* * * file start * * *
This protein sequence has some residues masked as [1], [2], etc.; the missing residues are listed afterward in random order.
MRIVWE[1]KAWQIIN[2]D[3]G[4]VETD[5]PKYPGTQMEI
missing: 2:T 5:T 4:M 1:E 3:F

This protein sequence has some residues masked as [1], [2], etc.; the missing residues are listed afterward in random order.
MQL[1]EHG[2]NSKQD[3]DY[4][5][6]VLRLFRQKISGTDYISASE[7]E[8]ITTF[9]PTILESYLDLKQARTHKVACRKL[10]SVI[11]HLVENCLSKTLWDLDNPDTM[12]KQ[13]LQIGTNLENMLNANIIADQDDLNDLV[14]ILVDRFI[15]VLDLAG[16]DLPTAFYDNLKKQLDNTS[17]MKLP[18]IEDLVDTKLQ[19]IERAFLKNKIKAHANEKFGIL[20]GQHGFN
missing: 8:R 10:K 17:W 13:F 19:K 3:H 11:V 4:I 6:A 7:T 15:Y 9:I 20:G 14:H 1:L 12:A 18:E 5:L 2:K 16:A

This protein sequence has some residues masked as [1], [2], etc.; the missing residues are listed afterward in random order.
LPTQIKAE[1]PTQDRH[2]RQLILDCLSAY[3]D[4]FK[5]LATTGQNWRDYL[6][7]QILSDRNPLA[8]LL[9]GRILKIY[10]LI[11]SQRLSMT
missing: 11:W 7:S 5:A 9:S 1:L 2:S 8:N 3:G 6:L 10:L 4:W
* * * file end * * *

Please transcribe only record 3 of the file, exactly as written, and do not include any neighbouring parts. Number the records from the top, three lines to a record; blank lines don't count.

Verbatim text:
This protein sequence has some residues masked as [1], [2], etc.; the missing residues are listed afterward in random order.
LPTQIKAE[1]PTQDRH[2]RQLILDCLSAY[3]D[4]FK[5]LATTGQNWRDYL[6][7]QILSDRNPLA[8]LL[9]GRILKIY[10]LI[11]SQRLSMT
missing: 11:W 7:S 5:A 9:S 1:L 2:S 8:N 3:G 6:L 10:L 4:W